Welcome to European Tribune. It's gone a bit quiet around here these days, but it's still going.
Germany ran "austerity" politics for most of its recent history and yet has one of the most advanced social networks in Europe.

Germany's austerity was a protectionist exercise in which Germany piggybacked on the rest of the Eurozone to pay for the reunification.

Colour me unimpressed.

And of course it won't work for the Eurozone as a whole, because the world outside the Eurozone is not going to let the Eurozone piggyback on their recovery.

Basically, what got us off track, financially,

A creative rewriting of the present. There is no European government finance crisis. There is a European trade imbalance crisis.

were three things: the unsuccessful Keynesian episode in the 70ies,

Historical revisionism. The Keynesian policies in the '70s were perfectly successful at their objective - which was to maintain output and employment.

They were not successful at containing inflation, but (a) inflation doesn't matter, so fuck that. And (b) the '70s inflation was imported and therefore not amenable to fiscal policy solutions.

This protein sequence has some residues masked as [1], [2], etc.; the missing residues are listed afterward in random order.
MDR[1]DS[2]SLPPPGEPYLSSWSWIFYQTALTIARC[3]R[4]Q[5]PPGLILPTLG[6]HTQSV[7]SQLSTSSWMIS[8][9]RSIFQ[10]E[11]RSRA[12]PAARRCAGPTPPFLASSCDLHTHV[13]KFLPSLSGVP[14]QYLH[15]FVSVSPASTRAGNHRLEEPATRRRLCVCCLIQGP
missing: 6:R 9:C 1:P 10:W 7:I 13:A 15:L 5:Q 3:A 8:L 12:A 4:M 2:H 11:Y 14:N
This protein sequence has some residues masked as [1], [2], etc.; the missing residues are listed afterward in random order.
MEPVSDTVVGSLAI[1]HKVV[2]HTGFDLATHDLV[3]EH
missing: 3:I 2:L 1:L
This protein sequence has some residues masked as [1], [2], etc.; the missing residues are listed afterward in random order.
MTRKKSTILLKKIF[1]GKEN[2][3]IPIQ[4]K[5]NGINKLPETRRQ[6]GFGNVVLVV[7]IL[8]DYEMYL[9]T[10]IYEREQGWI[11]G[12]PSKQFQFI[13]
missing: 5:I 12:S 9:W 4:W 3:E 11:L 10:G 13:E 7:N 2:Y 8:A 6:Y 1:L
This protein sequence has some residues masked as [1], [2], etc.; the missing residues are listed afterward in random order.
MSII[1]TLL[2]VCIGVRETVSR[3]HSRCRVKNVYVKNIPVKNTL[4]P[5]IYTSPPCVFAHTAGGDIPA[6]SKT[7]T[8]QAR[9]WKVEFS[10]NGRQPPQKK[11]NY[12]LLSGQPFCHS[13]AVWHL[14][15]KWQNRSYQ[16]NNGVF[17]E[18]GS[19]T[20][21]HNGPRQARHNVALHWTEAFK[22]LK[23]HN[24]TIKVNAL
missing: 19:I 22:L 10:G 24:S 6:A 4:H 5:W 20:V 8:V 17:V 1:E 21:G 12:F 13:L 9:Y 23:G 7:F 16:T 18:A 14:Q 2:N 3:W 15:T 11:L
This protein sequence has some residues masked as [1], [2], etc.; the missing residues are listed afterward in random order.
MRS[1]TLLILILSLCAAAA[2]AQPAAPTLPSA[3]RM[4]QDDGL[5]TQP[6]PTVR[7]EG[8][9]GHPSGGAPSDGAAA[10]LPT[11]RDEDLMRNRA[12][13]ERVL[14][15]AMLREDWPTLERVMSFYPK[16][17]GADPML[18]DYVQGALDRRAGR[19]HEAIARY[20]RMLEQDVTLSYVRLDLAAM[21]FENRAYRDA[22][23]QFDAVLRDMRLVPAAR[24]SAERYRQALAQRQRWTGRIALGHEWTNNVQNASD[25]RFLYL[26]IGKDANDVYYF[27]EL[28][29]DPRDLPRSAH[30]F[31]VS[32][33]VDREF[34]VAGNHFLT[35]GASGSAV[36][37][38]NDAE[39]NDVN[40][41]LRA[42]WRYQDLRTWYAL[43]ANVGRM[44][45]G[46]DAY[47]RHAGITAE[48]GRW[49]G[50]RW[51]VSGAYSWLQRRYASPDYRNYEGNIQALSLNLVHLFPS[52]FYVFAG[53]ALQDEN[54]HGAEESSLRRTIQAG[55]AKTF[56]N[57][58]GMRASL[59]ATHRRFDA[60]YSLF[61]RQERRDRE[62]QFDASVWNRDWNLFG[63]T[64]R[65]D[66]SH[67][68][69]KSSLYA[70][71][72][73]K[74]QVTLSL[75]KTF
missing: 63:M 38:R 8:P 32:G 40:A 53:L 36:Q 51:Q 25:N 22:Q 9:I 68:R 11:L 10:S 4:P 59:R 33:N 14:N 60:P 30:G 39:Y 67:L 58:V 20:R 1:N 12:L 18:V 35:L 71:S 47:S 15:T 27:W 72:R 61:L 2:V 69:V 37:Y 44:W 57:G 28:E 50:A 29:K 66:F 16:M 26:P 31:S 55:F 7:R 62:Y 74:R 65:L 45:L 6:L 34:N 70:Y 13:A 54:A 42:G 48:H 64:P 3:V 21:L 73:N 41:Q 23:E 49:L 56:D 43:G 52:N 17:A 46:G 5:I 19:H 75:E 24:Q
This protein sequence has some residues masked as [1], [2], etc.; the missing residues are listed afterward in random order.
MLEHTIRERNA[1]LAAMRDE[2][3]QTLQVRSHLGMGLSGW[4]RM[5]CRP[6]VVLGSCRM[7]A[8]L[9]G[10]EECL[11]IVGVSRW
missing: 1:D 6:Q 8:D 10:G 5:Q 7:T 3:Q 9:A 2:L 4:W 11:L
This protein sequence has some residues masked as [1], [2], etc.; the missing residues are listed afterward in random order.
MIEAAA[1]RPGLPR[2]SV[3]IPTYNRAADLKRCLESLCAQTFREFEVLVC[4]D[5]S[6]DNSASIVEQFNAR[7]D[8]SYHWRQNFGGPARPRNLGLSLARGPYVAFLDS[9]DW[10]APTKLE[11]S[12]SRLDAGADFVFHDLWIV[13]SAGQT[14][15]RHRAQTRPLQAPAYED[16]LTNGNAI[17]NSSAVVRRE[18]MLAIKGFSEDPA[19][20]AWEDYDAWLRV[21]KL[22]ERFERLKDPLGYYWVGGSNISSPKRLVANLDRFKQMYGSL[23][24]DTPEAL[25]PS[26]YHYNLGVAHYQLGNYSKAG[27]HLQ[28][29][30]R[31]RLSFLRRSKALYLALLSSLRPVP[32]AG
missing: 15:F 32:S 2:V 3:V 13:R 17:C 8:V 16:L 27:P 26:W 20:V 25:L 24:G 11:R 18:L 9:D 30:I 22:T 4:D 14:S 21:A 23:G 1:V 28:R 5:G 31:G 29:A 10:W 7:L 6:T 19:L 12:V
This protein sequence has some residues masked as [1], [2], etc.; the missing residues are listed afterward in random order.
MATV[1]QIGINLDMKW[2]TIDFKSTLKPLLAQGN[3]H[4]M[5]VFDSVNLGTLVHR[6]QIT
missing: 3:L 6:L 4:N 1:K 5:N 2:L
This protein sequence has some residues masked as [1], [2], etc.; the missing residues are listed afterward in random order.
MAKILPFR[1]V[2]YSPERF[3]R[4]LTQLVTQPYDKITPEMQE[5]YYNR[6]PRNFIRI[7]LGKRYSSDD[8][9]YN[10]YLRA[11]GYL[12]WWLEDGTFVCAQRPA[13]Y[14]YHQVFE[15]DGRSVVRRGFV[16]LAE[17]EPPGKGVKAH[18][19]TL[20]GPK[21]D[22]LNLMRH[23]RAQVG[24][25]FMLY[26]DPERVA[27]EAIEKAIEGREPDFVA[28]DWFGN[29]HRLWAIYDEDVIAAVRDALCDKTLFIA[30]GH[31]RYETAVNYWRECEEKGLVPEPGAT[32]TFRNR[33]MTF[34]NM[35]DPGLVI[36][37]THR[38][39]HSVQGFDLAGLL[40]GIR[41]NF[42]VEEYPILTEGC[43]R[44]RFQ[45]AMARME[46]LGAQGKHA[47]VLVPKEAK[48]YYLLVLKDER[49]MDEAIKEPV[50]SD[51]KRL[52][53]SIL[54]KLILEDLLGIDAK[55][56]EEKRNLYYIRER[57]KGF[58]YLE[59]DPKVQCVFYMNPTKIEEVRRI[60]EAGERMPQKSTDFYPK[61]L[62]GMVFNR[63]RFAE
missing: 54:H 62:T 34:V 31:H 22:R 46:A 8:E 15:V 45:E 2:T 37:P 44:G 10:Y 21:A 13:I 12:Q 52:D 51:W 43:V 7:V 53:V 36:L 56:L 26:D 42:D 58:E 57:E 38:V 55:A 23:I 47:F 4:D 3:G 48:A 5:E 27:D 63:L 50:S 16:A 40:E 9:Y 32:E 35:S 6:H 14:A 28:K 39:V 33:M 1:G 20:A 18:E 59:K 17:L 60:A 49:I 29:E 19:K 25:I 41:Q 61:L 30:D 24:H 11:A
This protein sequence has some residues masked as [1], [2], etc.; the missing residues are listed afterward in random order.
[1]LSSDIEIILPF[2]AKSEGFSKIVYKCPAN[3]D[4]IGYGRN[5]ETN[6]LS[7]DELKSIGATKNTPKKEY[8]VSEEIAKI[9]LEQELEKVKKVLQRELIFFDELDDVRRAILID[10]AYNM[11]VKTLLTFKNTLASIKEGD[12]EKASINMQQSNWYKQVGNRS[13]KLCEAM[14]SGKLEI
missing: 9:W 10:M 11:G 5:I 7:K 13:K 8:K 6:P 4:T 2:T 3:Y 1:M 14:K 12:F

The point of prudent financial policy isn't a balanced budget per se. Others have noted that one method of dealing with debt is growing out of it (which, fwiw, is only sustainable as there actually is long term growth,

False. The government can simply elect to pay zero per cent interest on its bonds.

And if THAT is austerity, well, its the only long term sustainable policy at all. All other policies lead to the Greek end game.

False. Look at Japan.

The problem with Keynesian reality is that there is no political system that ever managed to implement the "and in boom years we pay back the debt we incurred in a bust period" part.

Because it is totally unnecessary. Governments do not have to pay back their "debt," ever.

- Jake

Friends come and go. Enemies accumulate.

by JakeS (JangoSierra 'at' gmail 'dot' com) on Sat Feb 18th, 2012 at 03:48:40 AM EST
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